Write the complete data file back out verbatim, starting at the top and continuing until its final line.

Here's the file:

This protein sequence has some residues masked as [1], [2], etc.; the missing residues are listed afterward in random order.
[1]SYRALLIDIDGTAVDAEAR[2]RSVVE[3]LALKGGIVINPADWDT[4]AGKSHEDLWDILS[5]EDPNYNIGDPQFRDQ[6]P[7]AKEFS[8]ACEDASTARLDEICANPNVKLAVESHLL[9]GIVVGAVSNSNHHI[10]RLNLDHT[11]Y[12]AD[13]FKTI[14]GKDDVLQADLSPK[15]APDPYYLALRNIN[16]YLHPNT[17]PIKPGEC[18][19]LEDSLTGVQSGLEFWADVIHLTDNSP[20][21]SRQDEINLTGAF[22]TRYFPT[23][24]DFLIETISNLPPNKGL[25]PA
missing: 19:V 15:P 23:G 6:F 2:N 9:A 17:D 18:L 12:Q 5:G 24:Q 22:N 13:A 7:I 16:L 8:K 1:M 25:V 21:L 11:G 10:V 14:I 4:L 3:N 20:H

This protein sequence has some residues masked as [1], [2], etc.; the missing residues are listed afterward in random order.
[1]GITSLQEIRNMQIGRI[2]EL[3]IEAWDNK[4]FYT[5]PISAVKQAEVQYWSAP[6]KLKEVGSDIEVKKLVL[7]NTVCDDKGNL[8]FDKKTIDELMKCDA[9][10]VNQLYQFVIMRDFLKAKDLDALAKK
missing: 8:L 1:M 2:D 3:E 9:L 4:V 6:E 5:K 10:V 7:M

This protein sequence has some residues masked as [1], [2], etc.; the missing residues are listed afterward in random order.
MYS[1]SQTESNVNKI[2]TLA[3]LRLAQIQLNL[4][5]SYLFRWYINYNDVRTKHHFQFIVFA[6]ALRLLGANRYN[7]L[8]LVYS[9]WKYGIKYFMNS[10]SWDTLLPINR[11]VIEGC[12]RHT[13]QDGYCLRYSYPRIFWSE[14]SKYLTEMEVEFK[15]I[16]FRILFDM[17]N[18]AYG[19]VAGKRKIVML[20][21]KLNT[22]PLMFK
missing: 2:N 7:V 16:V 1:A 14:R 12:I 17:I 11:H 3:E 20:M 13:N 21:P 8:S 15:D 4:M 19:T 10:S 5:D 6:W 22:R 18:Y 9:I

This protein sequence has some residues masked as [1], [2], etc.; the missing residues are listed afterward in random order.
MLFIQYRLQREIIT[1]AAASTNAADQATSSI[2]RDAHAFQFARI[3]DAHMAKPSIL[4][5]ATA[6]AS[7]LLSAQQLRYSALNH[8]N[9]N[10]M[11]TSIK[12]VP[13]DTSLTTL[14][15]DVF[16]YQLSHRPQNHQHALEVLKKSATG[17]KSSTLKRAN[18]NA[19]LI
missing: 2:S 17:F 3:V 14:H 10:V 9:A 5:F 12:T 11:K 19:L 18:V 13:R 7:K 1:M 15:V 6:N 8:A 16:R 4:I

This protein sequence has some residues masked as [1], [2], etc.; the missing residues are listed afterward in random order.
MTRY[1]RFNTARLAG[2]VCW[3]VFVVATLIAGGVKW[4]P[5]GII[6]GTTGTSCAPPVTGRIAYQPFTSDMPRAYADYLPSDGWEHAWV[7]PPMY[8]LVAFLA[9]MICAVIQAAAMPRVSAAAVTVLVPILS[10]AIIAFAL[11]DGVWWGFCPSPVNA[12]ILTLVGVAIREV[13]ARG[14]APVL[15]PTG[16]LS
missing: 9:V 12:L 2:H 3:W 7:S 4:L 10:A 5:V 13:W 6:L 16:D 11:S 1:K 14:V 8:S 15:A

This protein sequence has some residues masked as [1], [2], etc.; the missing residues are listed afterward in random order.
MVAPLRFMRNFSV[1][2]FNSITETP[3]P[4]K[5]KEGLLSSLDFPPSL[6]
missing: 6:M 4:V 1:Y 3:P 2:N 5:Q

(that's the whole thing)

This protein sequence has some residues masked as [1], [2], etc.; the missing residues are listed afterward in random order.
[1]SYRALLIDIDGTAVDAEAR[2]RSVVE[3]LALKGGIVINPADWDT[4]AGKSHEDLWDILS[5]EDPNYNIGDPQFRDQ[6]P[7]AKEFS[8]ACEDASTARLDEICANPNVKLAVESHLL[9]GIVVGAVSNSNHHI[10]RLNLDHT[11]Y[12]AD[13]FKTI[14]GKDDVLQADLSPK[15]APDPYYLALRNIN[16]YLHPNT[17]PIKPGEC[18][19]LEDSLTGVQSGLEFWADVIHLTDNSP[20][21]SRQDEINLTGAF[22]TRYFPT[23][24]DFLIETISNLPPNKGL[25]PA
missing: 19:V 15:P 23:G 6:F 2:N 9:A 17:D 18:L 12:Q 5:G 24:Q 22:N 13:A 7:I 16:L 8:K 1:M 25:V 21:L 11:G 10:V 14:I 4:L 3:N 20:H

This protein sequence has some residues masked as [1], [2], etc.; the missing residues are listed afterward in random order.
[1]GITSLQEIRNMQIGRI[2]EL[3]IEAWDNK[4]FYT[5]PISAVKQAEVQYWSAP[6]KLKEVGSDIEVKKLVL[7]NTVCDDKGNL[8]FDKKTIDELMKCDA[9][10]VNQLYQFVIMRDFLKAKDLDALAKK
missing: 8:L 1:M 2:D 3:E 9:L 4:V 6:E 5:K 10:V 7:M

This protein sequence has some residues masked as [1], [2], etc.; the missing residues are listed afterward in random order.
MYS[1]SQTESNVNKI[2]TLA[3]LRLAQIQLNL[4][5]SYLFRWYINYNDVRTKHHFQFIVFA[6]ALRLLGANRYN[7]L[8]LVYS[9]WKYGIKYFMNS[10]SWDTLLPINR[11]VIEGC[12]RHT[13]QDGYCLRYSYPRIFWSE[14]SKYLTEMEVEFK[15]I[16]FRILFDM[17]N[18]AYG[19]VAGKRKIVML[20][21]KLNT[22]PLMFK
missing: 2:N 7:V 16:V 1:A 14:R 12:I 17:I 11:H 3:E 20:M 13:N 21:P 8:S 15:D 4:M 19:T 10:S 5:D 6:W 22:R 18:Y 9:I

This protein sequence has some residues masked as [1], [2], etc.; the missing residues are listed afterward in random order.
MLFIQYRLQREIIT[1]AAASTNAADQATSSI[2]RDAHAFQFARI[3]DAHMAKPSIL[4][5]ATA[6]AS[7]LLSAQQLRYSALNH[8]N[9]N[10]M[11]TSIK[12]VP[13]DTSLTTL[14][15]DVF[16]YQLSHRPQNHQHALEVLKKSATG[17]KSSTLKRAN[18]NA[19]LI
missing: 2:S 17:F 3:V 14:H 10:V 9:A 5:F 12:T 11:K 19:L 18:V 13:R 7:K 1:M 15:V 6:N 8:A 16:R 4:I

This protein sequence has some residues masked as [1], [2], etc.; the missing residues are listed afterward in random order.
MTRY[1]RFNTARLAG[2]VCW[3]VFVVATLIAGGVKW[4]P[5]GII[6]GTTGTSCAPPVTGRIAYQPFTSDMPRAYADYLPSDGWEHAWV[7]PPMY[8]LVAFLA[9]MICAVIQAAAMPRVSAAAVTVLVPILS[10]AIIAFAL[11]DGVWWGFCPSPVNA[12]ILTLVGVAIREV[13]ARG[14]APVL[15]PTG[16]LS
missing: 9:V 12:L 2:H 3:W 7:S 4:L 10:A 5:V 13:W 6:L 16:D 11:S 1:K 14:V 8:S 15:A

This protein sequence has some residues masked as [1], [2], etc.; the missing residues are listed afterward in random order.
MVAPLRFMRNFSV[1][2]FNSITETP[3]P[4]K[5]KEGLLSSLDFPPSL[6]
missing: 6:M 4:V 1:Y 3:P 2:N 5:Q